I recently listened to a founder’s wife share her reaction to learning that her husband wanted to quit his lucrative job and start a company. She was angry, and understandably so. Life had recently dealt them a series of positive and negative jolts, and this would be another jolt, albeit self-inflicted. They discussed the decision ad nauseam. Ultimately, she decided to have faith and support her husband in pursuing his dream. It’s early in the company’s journey, but things have gone well so far, and she’s happy that she supported him.
Becoming a founder isn’t a decision to take lightly. People don’t discuss this as much as they should: starting a company probably will greatly affect the founder’s loved ones. Start-ups don’t have many resources, so the financial impact can be hard for a family to adjust to. Especially if the financial load is now on one person. Just as important is time. Early-stage founders put tons of time into their start-ups, which leaves less time for loved ones.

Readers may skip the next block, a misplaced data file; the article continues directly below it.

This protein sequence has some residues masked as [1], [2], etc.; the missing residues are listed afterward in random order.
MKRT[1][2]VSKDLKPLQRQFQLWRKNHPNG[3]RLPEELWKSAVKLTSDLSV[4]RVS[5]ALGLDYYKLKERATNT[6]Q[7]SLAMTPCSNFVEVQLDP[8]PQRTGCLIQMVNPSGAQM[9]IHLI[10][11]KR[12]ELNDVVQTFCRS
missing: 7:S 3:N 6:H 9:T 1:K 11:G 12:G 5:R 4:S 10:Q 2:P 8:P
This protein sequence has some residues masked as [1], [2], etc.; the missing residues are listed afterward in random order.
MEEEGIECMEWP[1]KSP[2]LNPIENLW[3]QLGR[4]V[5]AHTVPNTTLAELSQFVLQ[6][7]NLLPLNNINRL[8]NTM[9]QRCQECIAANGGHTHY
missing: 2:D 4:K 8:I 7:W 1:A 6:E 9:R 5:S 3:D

If you’re thinking about starting a company, be sure to consider and consult your close loved ones as you’re evaluating entrepreneurship. You and your team will be under an inordinate amount of stress to make the company succeed. It will be much harder if you’re under similar stress at home. In a perfect world, you want your loved ones to be your main cheerleaders and supports. They’ll find it hard to live up to that if they haven’t been included in the decision-making process.